It’s not as though Mark didn’t know about the trip. He knew about it before the trip was a trip, when he and Jackson spent the first of many nights awake, huddled together under a shared blanket discussing their pasts and futures and Jackson admitted quietly at three a.m. that he wanted to climb a mountain.
But, when he said it, it was just a mumbled morning wish.
Even as Jackson began planning, it existed only as a vague idea, something he’d like to do one day, maybe, if he could get the money and the time. Back then, he didn’t even know which mountain, simply that he would climb one.
Mark should’ve known it would be the biggest. Jackson would accept nothing less.
For three years, it appeared occasionally in conversation. For two, it was a mention of budgeting and how long Jackson thought he would have to save. For one, it was training and researching, almost every free moment Jackson could get.
Through all those years, it still just felt like a dream.
It was never Jackson standing in front of him with a plane ticket and an obnoxiously large backpack strapped around his torso, saying his goodbyes on the porch of their shared home before he departs to climb Mount Everest.
There were a lot of things Mark wanted to say, like how much he loves Jackson and how proud he is of his boyfriend for chasing after his goals and achieving his dreams and not to catch a cold and to stay alert, and probably more he should say, but once Jackson pulls out of an almost uncomfortably long, unusually intense kiss with a half hearted joke about needing that one to last them a while, Mark threatens, “If you die, I’m going to kill you.”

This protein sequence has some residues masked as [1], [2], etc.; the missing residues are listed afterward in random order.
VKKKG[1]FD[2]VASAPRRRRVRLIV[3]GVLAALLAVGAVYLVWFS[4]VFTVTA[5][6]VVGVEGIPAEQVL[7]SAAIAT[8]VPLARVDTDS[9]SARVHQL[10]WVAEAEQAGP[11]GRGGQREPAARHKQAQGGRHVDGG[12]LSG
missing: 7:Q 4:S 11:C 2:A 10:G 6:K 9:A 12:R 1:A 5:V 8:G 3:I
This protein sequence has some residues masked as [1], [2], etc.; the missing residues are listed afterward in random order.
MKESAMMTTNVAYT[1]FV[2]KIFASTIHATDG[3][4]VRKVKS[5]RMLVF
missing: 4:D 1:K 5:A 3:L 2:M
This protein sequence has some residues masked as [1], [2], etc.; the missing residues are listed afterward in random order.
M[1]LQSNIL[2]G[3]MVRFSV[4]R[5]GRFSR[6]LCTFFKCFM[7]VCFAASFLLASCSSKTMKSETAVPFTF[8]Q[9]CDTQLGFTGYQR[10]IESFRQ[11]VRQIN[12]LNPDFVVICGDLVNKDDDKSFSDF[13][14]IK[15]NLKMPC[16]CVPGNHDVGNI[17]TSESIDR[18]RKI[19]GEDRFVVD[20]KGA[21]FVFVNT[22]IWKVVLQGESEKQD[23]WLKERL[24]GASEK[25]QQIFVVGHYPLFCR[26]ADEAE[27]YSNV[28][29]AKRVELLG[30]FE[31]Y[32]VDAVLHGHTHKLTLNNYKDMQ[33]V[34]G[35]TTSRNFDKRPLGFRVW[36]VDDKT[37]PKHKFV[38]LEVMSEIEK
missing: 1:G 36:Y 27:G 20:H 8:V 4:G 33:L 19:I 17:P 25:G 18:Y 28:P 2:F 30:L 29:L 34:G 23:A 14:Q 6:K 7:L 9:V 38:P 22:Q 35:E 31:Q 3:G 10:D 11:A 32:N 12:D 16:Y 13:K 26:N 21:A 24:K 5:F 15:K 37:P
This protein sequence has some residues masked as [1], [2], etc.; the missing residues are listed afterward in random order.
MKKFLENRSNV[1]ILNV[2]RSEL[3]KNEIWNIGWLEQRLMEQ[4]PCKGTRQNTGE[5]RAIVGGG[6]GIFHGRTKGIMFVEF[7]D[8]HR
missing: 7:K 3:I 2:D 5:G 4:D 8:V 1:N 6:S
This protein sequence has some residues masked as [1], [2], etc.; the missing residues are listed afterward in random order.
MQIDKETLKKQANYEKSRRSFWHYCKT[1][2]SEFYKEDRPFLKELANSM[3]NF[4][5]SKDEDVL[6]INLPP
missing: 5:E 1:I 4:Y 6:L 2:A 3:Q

“Mark,” Jackson starts, gently, and Mark waits for the quick lecture about Jackson’s above average abilities and years of preparation that will both ensure his perfect safety throughout his entire venture, the one that he wants so the nerves rolling through his stomach and making him nauseous will finally settle after two weeks of near constant anxiety and he can have some hope of actually sleeping in the weeks that Jackson is gone. Instead, Jackson continues, “That’s impossible. If I die, I’m dead, you can’t kill me. You’d just be hitting a dead guy. Unless you know how to bring people back to life, in which case, I’ll be so mad when I get up? How could you have not told me? Why didn’t you revive our dog? Also, how rude of you, to revive your dead boyfriend only to re-kill him. That’s messed up, Mark.”
Mark interrupts Jackson halfway through part two of his long winded rant on the impossibility of reanimation, the fear he feels seeping into his tone despite his best efforts to keep it hidden, “Stop telling me why I couldn’t kill you after you die, just tell me you’ll be okay.”
A soft smile ruins Jackson’s too serious expression, the one he always wears when he’s explaining ridiculous things as if they aren’t ridiculous. Grasping Mark’s shoulders, Jackson drags him down; their height difference amplified by the step Mark stands on. He places a single, tender kiss on Mark’s forehead, another on each of his cheeks, and bumps their noses together lightly, promising, “Nothing is going to happen to me.”